Mar 02 2008

Going out with a Bangkok!

Published by at 12:21 pm under Bangkok,Thailand

Shortly after Ben discovered there was an amulet market in Bangkok, we found ourselves turning into a dark, low-roofed alley near the city’s waterfront. I’m going to pretend his excitement didn’t stem from a love of fantasy role-playing video games. We’d heard that the amulet trade in Thailand was extensive and it didn’t take us long to notice the silver chain poking out from underneath the shirt collar of nearly every Thai, so we wanted to see what an amulet market was all about.


The alley extended as far as the eye could see, crowded with row upon row of vendors selling Buddha figurines — some tiny and encased in plastic to wear around your neck, others nearly life-sized — elephant and monkey statues, Buddhist symbols, amulet repair, and, strangely enough, images of the royal family to wear as amulets. The Thai regard their monarch with a reverence that can only be described as extreme. You can’t go in to any establishment without seeing a nearly shrine-like set up surrounding a large portrait of the king or queen. As a foreigner accustomed to jaded criticism of one’s own government, it’s important to remember that in Thailand you DO NOT talk about the royal family for fear of being charged with lese-majeste and ending up in prison for seven years, as many unfortunate Westerners before me have discovered. For that reason, I’ll end this discussion now.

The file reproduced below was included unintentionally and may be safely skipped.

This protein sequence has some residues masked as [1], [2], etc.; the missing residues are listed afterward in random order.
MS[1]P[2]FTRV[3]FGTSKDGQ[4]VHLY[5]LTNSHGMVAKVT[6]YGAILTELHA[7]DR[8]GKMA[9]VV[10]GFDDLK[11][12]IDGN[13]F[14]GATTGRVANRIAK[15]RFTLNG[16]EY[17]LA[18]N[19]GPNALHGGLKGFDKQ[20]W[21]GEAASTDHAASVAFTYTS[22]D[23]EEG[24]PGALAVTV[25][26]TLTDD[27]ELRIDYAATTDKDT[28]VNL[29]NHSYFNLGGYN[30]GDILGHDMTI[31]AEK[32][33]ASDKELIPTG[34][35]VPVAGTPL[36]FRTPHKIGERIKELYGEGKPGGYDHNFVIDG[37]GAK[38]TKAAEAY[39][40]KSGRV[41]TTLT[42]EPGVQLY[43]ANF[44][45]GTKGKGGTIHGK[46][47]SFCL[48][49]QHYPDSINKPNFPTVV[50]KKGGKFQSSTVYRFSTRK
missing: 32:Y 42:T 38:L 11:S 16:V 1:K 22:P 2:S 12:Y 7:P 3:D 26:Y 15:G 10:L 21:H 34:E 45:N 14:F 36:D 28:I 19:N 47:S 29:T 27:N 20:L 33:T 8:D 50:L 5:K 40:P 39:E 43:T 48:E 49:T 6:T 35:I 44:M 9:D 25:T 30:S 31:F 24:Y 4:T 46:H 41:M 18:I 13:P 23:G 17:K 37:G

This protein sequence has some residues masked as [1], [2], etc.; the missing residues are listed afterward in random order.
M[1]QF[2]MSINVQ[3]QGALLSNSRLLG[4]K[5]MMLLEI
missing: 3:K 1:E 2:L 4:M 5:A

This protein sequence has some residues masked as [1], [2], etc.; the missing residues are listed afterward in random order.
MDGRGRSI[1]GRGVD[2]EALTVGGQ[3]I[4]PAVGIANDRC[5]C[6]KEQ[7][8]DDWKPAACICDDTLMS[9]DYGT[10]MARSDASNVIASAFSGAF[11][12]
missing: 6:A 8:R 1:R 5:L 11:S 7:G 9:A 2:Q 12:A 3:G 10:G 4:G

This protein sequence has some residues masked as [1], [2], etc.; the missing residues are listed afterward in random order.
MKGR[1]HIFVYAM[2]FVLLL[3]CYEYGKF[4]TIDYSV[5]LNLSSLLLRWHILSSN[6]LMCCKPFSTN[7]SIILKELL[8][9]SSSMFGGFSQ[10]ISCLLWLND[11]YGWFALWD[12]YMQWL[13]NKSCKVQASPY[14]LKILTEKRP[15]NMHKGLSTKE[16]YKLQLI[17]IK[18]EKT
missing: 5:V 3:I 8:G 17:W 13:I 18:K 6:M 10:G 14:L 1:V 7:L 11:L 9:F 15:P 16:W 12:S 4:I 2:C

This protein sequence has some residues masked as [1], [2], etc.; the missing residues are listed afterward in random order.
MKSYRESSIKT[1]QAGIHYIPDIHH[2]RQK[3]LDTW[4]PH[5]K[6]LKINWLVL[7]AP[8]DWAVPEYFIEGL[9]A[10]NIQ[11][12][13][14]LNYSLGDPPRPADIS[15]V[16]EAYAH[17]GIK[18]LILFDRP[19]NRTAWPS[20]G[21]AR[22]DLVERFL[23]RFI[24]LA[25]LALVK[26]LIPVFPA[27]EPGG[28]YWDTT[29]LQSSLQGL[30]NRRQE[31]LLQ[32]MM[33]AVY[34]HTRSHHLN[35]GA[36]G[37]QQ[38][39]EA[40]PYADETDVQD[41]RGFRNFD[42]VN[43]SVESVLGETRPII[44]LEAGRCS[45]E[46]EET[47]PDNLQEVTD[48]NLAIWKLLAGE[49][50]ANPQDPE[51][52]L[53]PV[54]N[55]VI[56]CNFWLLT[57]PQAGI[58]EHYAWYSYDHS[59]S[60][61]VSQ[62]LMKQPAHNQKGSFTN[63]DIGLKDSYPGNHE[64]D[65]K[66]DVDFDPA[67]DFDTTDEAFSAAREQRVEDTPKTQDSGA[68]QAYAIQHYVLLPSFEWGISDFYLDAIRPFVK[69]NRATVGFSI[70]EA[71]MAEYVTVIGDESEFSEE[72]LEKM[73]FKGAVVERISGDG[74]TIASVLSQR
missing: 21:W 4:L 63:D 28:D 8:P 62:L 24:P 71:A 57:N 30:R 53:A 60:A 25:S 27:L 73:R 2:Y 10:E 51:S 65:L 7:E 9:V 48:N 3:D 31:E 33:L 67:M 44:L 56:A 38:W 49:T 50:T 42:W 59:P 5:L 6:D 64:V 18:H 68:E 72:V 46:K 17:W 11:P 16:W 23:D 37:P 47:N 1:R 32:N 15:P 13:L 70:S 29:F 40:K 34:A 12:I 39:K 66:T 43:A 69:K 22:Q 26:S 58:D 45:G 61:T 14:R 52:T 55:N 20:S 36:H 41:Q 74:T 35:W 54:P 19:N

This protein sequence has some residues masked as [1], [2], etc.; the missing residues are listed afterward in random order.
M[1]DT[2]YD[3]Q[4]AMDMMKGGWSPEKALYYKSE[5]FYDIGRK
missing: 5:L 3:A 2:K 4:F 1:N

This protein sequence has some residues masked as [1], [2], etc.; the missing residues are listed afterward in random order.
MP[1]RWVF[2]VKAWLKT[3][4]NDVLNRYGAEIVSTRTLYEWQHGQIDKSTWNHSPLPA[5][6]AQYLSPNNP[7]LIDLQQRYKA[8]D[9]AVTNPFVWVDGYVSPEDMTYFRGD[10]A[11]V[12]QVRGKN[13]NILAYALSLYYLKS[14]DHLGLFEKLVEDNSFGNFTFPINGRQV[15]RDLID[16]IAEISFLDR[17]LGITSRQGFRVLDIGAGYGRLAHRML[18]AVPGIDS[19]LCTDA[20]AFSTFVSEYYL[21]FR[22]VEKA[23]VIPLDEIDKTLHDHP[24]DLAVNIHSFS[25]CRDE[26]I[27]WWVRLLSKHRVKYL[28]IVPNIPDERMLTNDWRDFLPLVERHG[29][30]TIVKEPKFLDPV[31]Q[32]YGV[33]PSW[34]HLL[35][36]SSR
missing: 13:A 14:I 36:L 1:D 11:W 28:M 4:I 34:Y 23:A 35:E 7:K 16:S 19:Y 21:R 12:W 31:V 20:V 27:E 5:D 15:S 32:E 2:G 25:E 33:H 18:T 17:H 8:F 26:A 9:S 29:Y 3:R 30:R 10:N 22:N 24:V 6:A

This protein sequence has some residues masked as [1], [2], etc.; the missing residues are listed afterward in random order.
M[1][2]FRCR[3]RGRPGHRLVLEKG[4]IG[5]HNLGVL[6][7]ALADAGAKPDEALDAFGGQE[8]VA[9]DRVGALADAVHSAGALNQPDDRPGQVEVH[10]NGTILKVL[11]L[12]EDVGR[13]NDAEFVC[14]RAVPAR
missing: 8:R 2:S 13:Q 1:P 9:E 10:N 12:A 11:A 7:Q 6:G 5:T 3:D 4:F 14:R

Because we simply couldn’t leave an amulet market empty handed, I bought the tiniest Buddha, no bigger than my fingertip. Sometimes I rub his belly for good luck.

We left the market for one of Bangkok’s many mammoth malls, so Ben could pick up some cheap mosquito-proof lightweight trekking pants. Have we mentioned how huge everything is in Bangkok? Coming from Europe, where grocery stores, shopping centers and highways are teeny and squeezed into very limited space, it was a shock to walk into Bangkok’s numerous behemoth supermarkets and malls. Did you know it was possible to get lost in a supermarket? It is when it’s six stories high and the size of a city block.

Our next stop was a mall we’d read about dedicated entirely to electronics. At Pantips Plaza, you can buy cameras, TVs, computer hardware, and game systems. You can also flip through binders upon binders of software that sells in the States for $1000+ but here, mysteriously, for only $10! Really, I have no idea how they keep their prices so low. Thailand is amazing! So, theoretically, you could buy a fancy photo and video editing suite and an entire language-learning course for $12 and ship it home to the U.S. I mean, it would be possible to do that, if you wanted. Hypothetically speaking, of course.

So I’d hardly seen any prostitutes in Bangkok. I know, I know: most normal people would consider this a good thing. But with all the talk we’d heard from fellow travelers about how crazy and ubiquitous BKK’s sex-trade operation is, despite having wandered the entire city for nearly a week, I couldn’t help but feel like we must be missing something.